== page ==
20. Charlie Pace Lost (Hulu)
Charlie Pace is the Josh Allen of TV characters (not great his first two seasons). He was a heroin addict who, like most addicts, didn’t care about anything or anyone besides his fix. In all honesty, he’s a great example of how being surrounded by the right people can change your outlook on life and that no matter who you are or what you have done, we all love a good redemption story. Lost’s ending was piss poor, but they sent Charlie off in a tear-jerker, one of the best endings for any character in television history.
19. Nathan Fielder Nathan For You (Hulu)
Nathan For You is in my top five favorite shows of all time, yet I would still deem it “unbingeable.” Picture this scene, you and three of your friends are watching Nathan For You late at night on a Tuesday, you’re all kind of high, but for the last hour and a half, you’ve been arguing over whether or not Nathan Fielder is on the spectrum. This is a reality most people who watched the show have experienced at some point. Nathan Fielder’s ability to make people uncomfortable and defy social constructs is next to none. In fact, the only reason I would deem the show unbingeable is that I can’t watch it without wanting to crawl out of my own skin.
18.George Costanza Seinfeld (Netflix)
You wanna get nuts?! LET’S GET NUTS! Before we got Larry from Curb, there was another exaggerated version of Larry David played by Jason Alexander on a show that transcended television. George Costanza’s narcissism, propensity to lie, and psychotic meltdowns are so legendary that whenever anybody spins their way into a web of lies, an entire generation refers to it as “pulling a Costanza.”
17. Winston Schmidt New Girl (Netflix)
Credit where credit is due: I think New Girl is the only funny sitcom that’s base audience was progressive millennials because they LIVE to be offended. Schmidt falls somewhere in the category of a metrosexual-but-kind-of-hypermasculine-narcissist who exemplifies a hyperbolic version of many young people I’ve met since I’ve moved to a city. He’s flamboyant, yet he’s also kind of a sex addict; he’s very sentimental, yet he’s a shark in the advertising world. And as funny as Schmidt is in the show, the way his character arc ends is even better.
16. Jesse Pinkman Breaking Bad (Netflix)
Breaking Bad is weird because, throughout the first two seasons, you want Walt to stay away from Jesse, but towards the end, you want Jesse to stay away from Walt. Jesse is a child at heart. He looks at the world like many of us did when we believed we had a chance to play for the Yankees or that being a firefighter wasn’t a job that sucked balls. On paper, Jesse had every advantage in life. He was from an upper-middle-class family that gave him more chances than Hollywood gave the Sheen family. All things considered, I think most of us still root for Jesse throughout the show despite all of his poor decisions and struggles with addiction. Also, Jesse Pinkman saying “BITCH” was my ringtone for a few months.
15. Desmond Hume Lost (Hulu)
In a show that gave us some of THE WORST characters of all time, we get Desmond Hume in season two. And I can’t say this enough, by the halfway point in the second season of Lost, I wanted the whole island to collapse, just so I never had to see Jack or Kate on my screen again. But Desmond…Desmond is a perfect character. His backstory is sweet, thrilling, and courageous. Desmond was willing to do anything in his power to get back the woman of his dreams, including making the ultimate sacrifice when he believed he was risking his whole life to save the world, just so he could be with her again in Heaven. It’s amazing watching his relationship with every character in the show blossom, and people that say that Lost got worse after season two are fucking morons.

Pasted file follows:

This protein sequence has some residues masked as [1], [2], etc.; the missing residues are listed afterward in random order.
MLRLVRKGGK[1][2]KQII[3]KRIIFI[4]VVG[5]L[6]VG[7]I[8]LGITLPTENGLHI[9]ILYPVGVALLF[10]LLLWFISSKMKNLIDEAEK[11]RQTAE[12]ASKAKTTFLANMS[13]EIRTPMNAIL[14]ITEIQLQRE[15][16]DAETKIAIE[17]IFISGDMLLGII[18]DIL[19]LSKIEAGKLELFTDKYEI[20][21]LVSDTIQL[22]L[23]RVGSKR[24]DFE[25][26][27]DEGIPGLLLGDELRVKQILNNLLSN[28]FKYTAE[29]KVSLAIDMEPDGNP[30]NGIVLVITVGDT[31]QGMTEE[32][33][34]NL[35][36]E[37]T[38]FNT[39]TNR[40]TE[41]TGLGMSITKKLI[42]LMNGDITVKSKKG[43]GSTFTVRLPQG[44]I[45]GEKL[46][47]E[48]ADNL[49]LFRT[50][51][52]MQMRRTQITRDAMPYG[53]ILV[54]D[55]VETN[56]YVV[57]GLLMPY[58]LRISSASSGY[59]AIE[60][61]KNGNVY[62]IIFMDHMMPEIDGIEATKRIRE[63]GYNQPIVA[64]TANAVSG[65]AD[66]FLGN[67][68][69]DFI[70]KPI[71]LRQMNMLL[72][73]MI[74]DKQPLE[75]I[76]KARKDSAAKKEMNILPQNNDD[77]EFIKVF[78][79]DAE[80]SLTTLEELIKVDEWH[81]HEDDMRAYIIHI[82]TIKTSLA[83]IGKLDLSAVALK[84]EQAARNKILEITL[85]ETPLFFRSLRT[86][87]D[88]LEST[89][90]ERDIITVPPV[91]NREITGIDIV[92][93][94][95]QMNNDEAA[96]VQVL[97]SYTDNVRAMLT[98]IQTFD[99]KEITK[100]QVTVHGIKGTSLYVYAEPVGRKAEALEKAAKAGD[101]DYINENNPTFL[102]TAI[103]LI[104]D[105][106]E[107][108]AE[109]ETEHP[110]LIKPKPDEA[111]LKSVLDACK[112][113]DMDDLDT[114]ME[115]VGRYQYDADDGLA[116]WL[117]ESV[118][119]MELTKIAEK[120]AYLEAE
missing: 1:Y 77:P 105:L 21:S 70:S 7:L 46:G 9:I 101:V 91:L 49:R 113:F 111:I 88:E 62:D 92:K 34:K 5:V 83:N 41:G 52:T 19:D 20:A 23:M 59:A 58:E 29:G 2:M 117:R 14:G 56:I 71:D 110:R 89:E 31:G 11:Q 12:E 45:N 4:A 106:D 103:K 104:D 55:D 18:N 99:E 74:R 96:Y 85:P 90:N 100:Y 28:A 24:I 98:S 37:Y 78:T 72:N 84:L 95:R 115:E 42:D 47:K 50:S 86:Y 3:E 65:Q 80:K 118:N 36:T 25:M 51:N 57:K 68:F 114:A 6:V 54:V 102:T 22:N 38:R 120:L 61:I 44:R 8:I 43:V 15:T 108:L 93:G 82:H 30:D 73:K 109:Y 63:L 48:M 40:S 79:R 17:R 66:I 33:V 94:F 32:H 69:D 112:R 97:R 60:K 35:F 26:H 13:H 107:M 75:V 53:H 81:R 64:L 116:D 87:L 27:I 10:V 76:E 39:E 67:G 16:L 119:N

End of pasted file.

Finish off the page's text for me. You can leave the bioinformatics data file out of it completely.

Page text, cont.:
14. Lucille Bluth Arrested Development (Netflix)
For all of us that know their fair share of women that have concluded menopause and now spend their days mixing antidepressants with the remnants of a martini glass, you could say that Lucille Bluth hit a little too close to home. The racism, alcoholism, and neurosis are signs of a Grandma with a place in Martha’s Vineyard and Naples who faintly says the n-word after one too many glasses of Merlot. She is an icon, and Jessica Walter is truly missed.
13. Dwight Schrute The Office (Peacock)
I’m not wasting my breath here.
12. Rick Sanchez Rick and Morty (Hulu)
I genuinely believe that there’s a little bit of Rick Sanchez in everybody. There will be a time in your life where you’re sitting alone in your dark apartment, as Scott Hanson’s voice spares you company, as you are scrolling your Instagram timeline of people from your high school getting engaged when you pull out a bottle of Vodka and scream at this cruel world. Rick Sanchez is the ultimate cynic, but as we watch him navigate a newfound connection with his grandson Morty, we watch him begin to grow soft, like your penis whenever a Hinge date tells you that their favorite show is Dear White People. He’s philosophical, absurd, and one of the most insightful TV characters of all time.
11. Olivia Benson Law and Order SVU (Hulu)
The queen. Olivia Benson has been putting scumbags behind bars since the steroid era. She’s fearless, compassionate, and sharp; she has been dominating the TV drama scene long before almost everybody else on this list. While most people watch SVU every once in a while, you get to watch her make her way through the ranks of the fictional NYP department if you actually decide to binge-watch the show. A great woman and an even better character. 10/10.